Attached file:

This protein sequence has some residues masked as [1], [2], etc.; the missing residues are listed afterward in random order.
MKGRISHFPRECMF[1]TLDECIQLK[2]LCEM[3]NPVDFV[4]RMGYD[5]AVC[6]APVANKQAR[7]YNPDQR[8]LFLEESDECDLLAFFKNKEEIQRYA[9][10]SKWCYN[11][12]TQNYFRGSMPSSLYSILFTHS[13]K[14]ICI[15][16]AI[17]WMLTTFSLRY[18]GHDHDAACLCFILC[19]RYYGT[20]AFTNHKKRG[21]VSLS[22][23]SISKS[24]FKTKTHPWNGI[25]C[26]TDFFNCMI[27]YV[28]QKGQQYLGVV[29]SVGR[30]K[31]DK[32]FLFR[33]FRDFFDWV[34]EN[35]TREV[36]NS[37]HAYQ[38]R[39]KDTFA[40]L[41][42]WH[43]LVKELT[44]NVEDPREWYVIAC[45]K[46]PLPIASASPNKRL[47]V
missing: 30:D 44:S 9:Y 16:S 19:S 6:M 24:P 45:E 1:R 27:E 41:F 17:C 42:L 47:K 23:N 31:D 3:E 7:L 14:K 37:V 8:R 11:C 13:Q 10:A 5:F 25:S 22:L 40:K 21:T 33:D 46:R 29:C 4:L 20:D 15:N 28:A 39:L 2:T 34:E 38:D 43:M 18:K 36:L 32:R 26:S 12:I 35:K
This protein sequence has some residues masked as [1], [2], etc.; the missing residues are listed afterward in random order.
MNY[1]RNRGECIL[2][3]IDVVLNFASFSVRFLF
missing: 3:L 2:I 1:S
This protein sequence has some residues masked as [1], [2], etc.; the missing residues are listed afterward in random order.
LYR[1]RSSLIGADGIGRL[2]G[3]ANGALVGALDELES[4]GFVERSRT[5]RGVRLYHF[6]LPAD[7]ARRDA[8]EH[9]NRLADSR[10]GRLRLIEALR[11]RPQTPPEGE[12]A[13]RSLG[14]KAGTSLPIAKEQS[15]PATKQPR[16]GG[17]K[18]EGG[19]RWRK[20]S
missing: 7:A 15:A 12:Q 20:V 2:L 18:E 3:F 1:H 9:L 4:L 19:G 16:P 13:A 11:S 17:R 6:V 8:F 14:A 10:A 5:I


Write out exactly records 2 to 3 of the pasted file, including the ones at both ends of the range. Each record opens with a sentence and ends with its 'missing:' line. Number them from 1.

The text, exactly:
This protein sequence has some residues masked as [1], [2], etc.; the missing residues are listed afterward in random order.
MNY[1]RNRGECIL[2][3]IDVVLNFASFSVRFLF
missing: 3:L 2:I 1:S
This protein sequence has some residues masked as [1], [2], etc.; the missing residues are listed afterward in random order.
LYR[1]RSSLIGADGIGRL[2]G[3]ANGALVGALDELES[4]GFVERSRT[5]RGVRLYHF[6]LPAD[7]ARRDA[8]EH[9]NRLADSR[10]GRLRLIEALR[11]RPQTPPEGE[12]A[13]RSLG[14]KAGTSLPIAKEQS[15]PATKQPR[16]GG[17]K[18]EGG[19]RWRK[20]S
missing: 7:A 15:A 12:Q 20:V 2:L 18:E 3:F 1:H 9:L 4:L 19:G 16:P 13:A 11:S 17:R 6:V 8:F 14:A 10:A 5:I